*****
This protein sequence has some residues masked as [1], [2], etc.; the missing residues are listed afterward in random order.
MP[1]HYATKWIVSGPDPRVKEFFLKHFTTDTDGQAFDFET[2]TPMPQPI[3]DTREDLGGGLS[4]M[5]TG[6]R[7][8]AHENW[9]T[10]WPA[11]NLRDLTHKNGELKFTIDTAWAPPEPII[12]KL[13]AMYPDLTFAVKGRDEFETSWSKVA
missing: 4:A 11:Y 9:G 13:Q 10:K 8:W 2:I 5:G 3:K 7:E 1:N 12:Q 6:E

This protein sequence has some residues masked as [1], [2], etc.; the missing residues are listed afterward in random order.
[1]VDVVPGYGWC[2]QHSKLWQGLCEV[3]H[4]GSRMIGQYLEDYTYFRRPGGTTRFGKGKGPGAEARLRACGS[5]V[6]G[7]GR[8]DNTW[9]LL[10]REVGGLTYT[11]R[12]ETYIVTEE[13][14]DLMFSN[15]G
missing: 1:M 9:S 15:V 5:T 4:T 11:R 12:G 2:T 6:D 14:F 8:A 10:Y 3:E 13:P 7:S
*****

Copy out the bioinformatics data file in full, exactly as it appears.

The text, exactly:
This protein sequence has some residues masked as [1], [2], etc.; the missing residues are listed afterward in random order.
MP[1]HYATKWIVSGPDPRVKEFFLKHFTTDTDGQAFDFET[2]TPMPQPI[3]DTREDLGGGLS[4]M[5]TG[6]R[7][8]AHENW[9]T[10]WPA[11]NLRDLTHKNGELKFTIDTAWAPPEPII[12]KL[13]AMYPDLTFAVKGRDEFETSWSKVA
missing: 4:A 11:Y 9:G 13:Q 10:K 8:W 2:I 5:G 3:K 7:E 1:N 12:Q 6:E

This protein sequence has some residues masked as [1], [2], etc.; the missing residues are listed afterward in random order.
[1]VDVVPGYGWC[2]QHSKLWQGLCEV[3]H[4]GSRMIGQYLEDYTYFRRPGGTTRFGKGKGPGAEARLRACGS[5]V[6]G[7]GR[8]DNTW[9]LL[10]REVGGLTYT[11]R[12]ETYIVTEE[13][14]DLMFSN[15]G
missing: 1:M 9:S 15:V 5:T 4:T 11:R 12:G 2:T 6:D 14:F 8:A 10:Y 3:E 13:P 7:S